Saturday, November 17, 2007

Kilmer 2007: The Third Runner-Up

For Abbot
by Jeana Poindexter, CC '11

spewing self-righteousness into the face of capitalism
Neo-libertarianism is the way of the future
and it looks even better when it’s written in a tiny four dollar moleskine that I bought from the bookstore as though this school doesn’t suck enough money out of the pockets of my rich—but liberal—parents who also graduated from here
with honors
a retrospective introspection into the expository proposition of the theoretical existence of a hypothetical combination of righteousness and wrong-ness…ness
and I’ve read some books so I know what I mean when I say that Darfur
is really bad
and veganism is a conscious decision not to propagate the instigation of agricultural desecration on a totally
you know,
organic level
So go green for fair trade and fuck Bush and buy a tiny journal
because everyone knows that writing about the issues in a really great way
while casually smoking a Marlborough Light and sipping a Venti half caff made with Soy milk, of course, is the only way we can like
change the world…
or whatever

Friday, November 16, 2007

Kilmer 2007: The Winner

My Husband Was In There, Like A Kumquat!
or, Explosion At The Poem Factory
or, 364 Days Without A Lost Rhyme Accident
or, St. Elmo's Fife
or, It's Definitely One Of These Titles, We Haven't Conclusively Determined Which Quite Yet, But Don't Worry, Forensic Poets Are Already On The Scene And We'll Be Sure To Keep You Posted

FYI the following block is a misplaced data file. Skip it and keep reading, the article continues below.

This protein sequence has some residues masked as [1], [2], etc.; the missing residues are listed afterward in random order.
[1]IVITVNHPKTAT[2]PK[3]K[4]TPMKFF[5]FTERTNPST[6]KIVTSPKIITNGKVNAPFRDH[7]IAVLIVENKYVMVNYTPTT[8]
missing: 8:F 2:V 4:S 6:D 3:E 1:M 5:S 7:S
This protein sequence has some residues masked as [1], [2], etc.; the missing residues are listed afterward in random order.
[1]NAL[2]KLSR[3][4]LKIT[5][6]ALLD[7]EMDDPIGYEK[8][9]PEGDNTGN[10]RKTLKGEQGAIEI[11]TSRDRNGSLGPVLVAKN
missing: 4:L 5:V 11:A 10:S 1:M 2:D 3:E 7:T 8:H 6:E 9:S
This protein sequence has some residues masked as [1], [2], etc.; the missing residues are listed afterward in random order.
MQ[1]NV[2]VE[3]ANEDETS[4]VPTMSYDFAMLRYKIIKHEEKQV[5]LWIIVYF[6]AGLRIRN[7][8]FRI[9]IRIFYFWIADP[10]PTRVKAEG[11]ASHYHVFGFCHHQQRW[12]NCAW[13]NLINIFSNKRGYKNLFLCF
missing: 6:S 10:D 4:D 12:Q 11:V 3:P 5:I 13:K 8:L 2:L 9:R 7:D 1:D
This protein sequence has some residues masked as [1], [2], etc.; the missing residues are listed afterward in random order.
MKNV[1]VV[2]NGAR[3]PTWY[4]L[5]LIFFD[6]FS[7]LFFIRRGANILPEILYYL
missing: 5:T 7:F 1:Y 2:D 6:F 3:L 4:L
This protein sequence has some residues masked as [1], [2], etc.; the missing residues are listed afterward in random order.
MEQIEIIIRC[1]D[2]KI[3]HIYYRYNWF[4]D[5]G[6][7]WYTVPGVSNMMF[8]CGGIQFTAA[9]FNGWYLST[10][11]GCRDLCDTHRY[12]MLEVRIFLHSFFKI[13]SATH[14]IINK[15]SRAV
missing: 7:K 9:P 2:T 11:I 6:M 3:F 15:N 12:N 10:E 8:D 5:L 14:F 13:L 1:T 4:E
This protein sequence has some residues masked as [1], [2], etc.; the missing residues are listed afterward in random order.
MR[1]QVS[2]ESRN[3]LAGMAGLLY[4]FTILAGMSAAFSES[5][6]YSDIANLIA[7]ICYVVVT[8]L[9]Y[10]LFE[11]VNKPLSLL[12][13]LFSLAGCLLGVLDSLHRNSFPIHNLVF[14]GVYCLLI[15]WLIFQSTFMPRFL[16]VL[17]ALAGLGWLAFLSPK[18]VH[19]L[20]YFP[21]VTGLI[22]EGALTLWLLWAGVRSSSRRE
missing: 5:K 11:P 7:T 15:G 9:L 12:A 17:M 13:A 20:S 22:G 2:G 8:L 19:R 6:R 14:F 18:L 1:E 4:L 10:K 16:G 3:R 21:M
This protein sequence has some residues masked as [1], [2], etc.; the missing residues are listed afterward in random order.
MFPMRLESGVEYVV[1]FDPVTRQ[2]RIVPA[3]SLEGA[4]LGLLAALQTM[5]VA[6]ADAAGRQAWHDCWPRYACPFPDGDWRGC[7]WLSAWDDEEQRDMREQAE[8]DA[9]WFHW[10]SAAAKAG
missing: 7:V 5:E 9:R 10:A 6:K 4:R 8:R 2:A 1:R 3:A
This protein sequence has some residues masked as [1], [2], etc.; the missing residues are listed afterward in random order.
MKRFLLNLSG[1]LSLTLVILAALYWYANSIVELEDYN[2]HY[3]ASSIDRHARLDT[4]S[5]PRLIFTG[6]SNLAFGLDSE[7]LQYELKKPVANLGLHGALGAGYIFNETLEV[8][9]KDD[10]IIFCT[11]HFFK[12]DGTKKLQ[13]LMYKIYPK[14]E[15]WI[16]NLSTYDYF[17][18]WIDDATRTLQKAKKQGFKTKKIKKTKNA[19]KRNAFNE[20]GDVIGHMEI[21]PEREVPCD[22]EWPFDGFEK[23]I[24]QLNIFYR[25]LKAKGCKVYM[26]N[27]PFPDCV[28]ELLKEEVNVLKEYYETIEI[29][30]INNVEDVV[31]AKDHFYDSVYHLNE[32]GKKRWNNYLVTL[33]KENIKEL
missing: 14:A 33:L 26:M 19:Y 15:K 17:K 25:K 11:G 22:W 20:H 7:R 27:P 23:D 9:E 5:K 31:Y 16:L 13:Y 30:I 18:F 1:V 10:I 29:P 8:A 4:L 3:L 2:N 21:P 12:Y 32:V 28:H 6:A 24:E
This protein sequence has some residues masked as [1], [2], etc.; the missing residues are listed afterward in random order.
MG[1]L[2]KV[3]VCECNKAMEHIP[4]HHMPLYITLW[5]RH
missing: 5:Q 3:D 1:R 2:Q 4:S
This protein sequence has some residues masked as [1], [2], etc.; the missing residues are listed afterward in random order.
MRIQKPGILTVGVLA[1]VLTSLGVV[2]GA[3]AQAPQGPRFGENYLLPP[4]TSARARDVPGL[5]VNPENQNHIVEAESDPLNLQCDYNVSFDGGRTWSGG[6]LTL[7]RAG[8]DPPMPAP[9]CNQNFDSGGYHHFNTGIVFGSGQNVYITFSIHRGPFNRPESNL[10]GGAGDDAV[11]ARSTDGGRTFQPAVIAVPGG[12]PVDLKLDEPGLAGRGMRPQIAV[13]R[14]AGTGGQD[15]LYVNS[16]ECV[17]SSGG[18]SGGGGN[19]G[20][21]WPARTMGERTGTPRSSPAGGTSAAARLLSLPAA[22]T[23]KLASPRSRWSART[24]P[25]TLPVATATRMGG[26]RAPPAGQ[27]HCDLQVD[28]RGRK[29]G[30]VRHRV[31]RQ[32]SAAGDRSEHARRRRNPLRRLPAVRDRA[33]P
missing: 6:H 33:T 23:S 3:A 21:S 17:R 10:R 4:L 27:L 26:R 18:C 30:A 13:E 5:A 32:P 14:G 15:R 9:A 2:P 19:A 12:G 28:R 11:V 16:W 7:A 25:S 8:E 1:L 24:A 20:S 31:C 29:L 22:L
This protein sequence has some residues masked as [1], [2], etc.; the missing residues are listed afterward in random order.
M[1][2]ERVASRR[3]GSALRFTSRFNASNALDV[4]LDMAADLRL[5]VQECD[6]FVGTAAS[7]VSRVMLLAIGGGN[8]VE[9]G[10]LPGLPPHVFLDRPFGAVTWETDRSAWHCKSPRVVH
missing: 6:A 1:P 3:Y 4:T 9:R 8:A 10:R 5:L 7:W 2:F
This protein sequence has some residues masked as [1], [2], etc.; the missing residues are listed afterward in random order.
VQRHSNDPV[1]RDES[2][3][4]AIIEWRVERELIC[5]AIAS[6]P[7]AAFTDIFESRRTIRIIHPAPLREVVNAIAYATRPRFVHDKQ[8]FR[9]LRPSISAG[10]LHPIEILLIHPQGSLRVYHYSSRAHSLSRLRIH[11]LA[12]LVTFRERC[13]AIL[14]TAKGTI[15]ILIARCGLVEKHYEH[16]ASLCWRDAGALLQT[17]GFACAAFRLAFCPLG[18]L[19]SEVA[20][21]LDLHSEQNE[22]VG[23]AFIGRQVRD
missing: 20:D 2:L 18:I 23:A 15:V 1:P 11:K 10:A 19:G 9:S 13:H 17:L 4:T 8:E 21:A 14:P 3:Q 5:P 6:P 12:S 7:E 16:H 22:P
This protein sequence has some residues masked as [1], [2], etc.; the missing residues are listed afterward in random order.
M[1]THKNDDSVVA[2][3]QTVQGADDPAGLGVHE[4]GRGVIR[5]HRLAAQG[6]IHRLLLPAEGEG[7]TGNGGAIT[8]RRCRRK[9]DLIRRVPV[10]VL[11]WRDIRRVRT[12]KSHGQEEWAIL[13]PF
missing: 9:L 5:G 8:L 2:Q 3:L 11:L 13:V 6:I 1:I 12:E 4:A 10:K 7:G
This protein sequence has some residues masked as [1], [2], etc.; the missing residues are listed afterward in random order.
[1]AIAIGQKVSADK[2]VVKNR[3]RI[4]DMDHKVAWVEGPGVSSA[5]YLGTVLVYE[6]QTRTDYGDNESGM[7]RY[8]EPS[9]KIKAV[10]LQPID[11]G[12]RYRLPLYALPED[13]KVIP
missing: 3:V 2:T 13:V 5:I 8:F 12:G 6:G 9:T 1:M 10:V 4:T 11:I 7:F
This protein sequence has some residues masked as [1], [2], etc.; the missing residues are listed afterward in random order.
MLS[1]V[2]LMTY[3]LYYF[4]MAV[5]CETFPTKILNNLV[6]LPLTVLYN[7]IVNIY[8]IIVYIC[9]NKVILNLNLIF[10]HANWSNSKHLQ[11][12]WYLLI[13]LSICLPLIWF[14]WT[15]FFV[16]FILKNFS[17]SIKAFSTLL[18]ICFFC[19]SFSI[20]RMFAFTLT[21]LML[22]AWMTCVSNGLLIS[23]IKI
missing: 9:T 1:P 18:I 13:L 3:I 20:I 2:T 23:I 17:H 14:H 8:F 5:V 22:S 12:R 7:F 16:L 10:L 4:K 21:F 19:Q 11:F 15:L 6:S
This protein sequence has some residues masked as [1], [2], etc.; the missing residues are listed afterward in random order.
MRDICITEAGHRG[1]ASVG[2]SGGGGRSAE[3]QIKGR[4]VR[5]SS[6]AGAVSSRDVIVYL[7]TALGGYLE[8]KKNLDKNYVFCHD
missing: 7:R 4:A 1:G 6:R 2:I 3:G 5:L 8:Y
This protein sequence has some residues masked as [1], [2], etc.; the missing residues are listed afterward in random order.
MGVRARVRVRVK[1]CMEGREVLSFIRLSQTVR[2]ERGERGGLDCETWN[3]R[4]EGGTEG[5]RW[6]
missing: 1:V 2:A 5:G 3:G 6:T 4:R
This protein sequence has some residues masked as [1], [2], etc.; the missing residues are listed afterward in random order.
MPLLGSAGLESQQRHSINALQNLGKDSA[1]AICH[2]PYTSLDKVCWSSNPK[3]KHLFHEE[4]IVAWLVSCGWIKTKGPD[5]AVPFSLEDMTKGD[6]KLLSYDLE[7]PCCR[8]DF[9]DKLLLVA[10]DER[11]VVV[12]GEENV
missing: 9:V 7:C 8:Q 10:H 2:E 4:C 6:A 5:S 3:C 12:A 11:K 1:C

or, This Just In, It's Not The Fife One

by Amitai Schlair, GS '09

Poetry is like sausage.
Venison villanelles, saucisson sestinas, braunschweiger ballades, kielbasa couplets,
Pure pork pastourelles.
We simply go to the book-tcher shop and point to what we want:
"The summer sausage and the sunshine patriot ale..."
Some say it is best, for fullest enjoyment, not to know how our poems are prepared.
We hear the glorious end result and imagine the ink, the sweat, the blood, the eyeballs, the gizzards, the salvaged anuses
That went into it.
But only metaphorically.
Today we are reminded that it is all too real.
For today, in a quiet neighborhood unaccustomed to strife,
Tragedy has hungrily struck.

It is true that the great poems of canon are wrought by artists of the highest order,
Artists willing to sacrifice for every gleaming word their ink, their sweat, their blood
And occasionally their other stuff.
Yet those exalted poems are but a small sliver of the poetic ecosystem.